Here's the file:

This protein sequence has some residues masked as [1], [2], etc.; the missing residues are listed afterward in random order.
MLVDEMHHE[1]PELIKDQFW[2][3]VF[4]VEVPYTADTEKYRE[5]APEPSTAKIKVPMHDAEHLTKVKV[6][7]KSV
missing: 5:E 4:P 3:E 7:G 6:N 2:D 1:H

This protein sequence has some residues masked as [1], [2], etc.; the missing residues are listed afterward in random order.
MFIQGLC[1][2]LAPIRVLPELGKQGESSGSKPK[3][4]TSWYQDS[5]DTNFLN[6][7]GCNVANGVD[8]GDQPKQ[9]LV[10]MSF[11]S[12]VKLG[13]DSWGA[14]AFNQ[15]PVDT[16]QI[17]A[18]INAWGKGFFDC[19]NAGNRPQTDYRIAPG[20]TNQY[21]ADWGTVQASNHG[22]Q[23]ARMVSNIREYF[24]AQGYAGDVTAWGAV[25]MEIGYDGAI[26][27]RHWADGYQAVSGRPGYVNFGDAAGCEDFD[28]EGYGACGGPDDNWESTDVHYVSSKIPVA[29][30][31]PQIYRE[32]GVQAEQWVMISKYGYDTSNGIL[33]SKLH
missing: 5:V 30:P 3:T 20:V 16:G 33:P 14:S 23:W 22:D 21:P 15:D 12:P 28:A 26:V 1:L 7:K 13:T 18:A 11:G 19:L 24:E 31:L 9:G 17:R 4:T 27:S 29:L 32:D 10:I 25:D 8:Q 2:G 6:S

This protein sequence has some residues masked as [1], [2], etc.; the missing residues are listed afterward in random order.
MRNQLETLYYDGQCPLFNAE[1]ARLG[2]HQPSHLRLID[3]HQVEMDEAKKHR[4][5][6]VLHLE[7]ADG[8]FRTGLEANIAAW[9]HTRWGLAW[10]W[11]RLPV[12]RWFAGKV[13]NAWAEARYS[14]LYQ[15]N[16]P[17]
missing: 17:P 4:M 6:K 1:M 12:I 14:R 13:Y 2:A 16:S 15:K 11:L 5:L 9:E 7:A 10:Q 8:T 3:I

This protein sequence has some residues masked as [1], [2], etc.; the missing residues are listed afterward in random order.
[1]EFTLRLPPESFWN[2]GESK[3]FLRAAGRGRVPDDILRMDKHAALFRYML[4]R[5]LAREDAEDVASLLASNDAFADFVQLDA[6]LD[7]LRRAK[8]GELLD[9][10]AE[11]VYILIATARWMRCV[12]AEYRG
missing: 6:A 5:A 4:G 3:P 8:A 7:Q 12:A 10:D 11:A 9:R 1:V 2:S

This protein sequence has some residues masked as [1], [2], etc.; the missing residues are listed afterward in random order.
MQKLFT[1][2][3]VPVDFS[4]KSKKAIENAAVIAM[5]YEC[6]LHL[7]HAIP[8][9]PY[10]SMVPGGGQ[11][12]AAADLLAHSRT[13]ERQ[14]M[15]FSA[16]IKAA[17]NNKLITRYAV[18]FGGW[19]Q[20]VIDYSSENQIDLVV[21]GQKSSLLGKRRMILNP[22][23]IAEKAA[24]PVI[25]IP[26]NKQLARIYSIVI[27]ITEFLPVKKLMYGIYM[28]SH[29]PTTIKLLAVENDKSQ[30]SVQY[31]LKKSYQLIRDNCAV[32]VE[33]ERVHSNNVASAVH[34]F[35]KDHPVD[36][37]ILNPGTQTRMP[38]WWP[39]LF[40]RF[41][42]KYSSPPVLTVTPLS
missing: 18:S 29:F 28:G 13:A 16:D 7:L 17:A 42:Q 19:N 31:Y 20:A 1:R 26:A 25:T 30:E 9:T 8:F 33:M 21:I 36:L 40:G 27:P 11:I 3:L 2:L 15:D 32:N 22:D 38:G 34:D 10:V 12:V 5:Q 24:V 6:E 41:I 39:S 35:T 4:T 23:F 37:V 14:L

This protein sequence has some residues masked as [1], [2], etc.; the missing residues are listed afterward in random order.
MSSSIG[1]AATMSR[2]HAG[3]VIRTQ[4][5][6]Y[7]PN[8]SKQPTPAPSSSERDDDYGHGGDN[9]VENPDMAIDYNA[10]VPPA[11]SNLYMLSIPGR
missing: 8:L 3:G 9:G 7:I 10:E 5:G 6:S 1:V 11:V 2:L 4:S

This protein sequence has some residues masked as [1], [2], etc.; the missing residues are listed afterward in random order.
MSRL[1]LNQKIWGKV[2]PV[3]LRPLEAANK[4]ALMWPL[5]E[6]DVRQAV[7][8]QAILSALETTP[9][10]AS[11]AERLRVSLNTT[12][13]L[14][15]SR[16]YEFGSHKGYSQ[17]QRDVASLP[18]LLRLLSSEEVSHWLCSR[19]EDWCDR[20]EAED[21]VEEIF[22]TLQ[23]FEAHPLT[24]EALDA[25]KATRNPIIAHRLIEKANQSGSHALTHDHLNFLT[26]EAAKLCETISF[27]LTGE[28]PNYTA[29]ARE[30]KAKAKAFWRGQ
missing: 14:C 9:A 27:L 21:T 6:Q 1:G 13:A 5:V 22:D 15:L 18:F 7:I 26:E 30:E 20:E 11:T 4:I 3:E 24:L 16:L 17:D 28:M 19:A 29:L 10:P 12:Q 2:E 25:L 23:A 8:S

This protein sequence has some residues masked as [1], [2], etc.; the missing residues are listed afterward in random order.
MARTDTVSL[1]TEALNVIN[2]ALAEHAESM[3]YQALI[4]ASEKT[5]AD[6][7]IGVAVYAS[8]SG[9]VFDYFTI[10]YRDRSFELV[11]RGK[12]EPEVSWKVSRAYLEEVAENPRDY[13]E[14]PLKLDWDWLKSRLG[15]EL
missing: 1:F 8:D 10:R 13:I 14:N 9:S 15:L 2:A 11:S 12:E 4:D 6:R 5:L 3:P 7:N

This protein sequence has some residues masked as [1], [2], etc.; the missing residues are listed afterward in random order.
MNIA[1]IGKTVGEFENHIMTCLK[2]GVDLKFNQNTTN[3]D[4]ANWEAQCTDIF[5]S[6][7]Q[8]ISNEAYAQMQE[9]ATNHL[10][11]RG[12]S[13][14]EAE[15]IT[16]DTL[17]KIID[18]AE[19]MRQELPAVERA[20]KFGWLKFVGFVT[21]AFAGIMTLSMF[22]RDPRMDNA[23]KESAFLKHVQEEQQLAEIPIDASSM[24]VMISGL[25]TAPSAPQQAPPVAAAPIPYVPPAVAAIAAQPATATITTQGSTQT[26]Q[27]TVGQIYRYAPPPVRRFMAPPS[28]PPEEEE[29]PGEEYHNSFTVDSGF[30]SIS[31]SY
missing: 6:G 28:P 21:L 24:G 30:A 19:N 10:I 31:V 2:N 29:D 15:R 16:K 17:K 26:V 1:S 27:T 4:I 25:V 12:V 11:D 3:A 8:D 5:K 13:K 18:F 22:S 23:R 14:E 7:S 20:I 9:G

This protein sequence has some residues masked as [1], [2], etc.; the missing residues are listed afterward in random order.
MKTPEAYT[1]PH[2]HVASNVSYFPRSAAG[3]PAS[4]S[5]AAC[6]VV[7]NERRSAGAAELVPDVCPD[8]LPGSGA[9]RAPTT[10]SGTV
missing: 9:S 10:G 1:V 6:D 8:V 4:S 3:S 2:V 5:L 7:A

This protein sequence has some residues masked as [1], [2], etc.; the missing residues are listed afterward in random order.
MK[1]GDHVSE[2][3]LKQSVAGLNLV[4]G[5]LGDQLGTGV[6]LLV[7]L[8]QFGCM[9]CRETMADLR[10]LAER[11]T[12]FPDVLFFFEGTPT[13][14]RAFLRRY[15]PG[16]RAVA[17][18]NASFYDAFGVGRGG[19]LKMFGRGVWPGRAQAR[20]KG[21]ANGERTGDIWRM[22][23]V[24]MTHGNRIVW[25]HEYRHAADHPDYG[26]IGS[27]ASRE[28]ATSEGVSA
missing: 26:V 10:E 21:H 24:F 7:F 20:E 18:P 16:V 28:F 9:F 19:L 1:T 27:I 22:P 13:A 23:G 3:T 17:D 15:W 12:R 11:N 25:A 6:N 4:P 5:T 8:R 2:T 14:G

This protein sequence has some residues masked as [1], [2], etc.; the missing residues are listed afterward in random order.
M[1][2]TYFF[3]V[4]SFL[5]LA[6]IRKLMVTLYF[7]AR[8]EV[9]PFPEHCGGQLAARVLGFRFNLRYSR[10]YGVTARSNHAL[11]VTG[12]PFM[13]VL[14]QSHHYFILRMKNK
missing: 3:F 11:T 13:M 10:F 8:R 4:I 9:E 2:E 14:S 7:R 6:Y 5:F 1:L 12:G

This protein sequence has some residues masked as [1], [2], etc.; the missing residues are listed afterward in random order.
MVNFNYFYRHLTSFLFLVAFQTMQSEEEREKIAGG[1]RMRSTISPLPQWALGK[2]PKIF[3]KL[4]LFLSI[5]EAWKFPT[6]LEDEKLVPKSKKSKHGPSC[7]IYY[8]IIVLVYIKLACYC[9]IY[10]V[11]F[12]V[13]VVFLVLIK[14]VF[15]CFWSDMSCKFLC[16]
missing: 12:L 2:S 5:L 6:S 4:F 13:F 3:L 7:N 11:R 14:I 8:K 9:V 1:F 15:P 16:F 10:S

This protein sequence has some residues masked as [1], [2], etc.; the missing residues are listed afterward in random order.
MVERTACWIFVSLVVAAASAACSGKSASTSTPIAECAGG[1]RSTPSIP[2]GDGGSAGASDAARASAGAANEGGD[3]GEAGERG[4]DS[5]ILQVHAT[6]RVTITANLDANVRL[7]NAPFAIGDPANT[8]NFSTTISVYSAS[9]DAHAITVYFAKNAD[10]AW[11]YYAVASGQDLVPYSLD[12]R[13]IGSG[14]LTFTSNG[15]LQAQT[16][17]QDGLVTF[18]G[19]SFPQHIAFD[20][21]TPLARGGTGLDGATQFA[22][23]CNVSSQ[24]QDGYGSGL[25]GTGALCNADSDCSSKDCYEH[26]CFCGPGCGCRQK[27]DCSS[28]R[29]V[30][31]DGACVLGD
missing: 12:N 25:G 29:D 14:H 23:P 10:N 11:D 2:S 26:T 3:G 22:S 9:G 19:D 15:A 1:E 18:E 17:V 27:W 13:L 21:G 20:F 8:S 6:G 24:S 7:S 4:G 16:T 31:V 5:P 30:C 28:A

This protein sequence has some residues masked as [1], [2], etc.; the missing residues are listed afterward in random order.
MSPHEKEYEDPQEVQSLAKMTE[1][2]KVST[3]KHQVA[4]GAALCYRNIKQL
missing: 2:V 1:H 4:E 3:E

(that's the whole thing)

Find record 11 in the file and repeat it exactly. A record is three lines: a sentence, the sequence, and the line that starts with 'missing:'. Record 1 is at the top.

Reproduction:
This protein sequence has some residues masked as [1], [2], etc.; the missing residues are listed afterward in random order.
MK[1]GDHVSE[2][3]LKQSVAGLNLV[4]G[5]LGDQLGTGV[6]LLV[7]L[8]QFGCM[9]CRETMADLR[10]LAER[11]T[12]FPDVLFFFEGTPT[13][14]RAFLRRY[15]PG[16]RAVA[17][18]NASFYDAFGVGRGG[19]LKMFGRGVWPGRAQAR[20]KG[21]ANGERTGDIWRM[22][23]V[24]MTHGNRIVW[25]HEYRHAADHPDYG[26]IGS[27]ASRE[28]ATSEGVSA
missing: 26:V 10:E 21:H 24:F 7:F 20:E 18:P 16:V 28:F 9:F 19:L 1:T 27:I 22:P 13:A 23:G 3:T 17:D 15:W 12:R 11:N 25:A 6:N 4:P 5:T 8:R 2:T 14:G